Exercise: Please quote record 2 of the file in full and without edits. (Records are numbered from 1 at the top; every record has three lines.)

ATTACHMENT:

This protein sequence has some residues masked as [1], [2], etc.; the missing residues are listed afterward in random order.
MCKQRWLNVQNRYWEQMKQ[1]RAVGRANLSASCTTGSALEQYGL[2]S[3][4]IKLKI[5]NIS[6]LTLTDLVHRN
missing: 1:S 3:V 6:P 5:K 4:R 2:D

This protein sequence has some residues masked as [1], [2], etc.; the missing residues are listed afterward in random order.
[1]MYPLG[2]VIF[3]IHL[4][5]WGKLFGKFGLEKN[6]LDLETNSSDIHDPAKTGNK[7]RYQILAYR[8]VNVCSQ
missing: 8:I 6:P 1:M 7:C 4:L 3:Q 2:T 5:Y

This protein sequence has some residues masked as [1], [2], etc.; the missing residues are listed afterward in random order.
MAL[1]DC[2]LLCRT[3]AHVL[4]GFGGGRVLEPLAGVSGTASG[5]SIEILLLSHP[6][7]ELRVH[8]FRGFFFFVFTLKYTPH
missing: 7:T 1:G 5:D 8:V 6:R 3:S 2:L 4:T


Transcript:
This protein sequence has some residues masked as [1], [2], etc.; the missing residues are listed afterward in random order.
[1]MYPLG[2]VIF[3]IHL[4][5]WGKLFGKFGLEKN[6]LDLETNSSDIHDPAKTGNK[7]RYQILAYR[8]VNVCSQ
missing: 8:I 6:P 1:M 7:C 4:L 3:Q 2:T 5:Y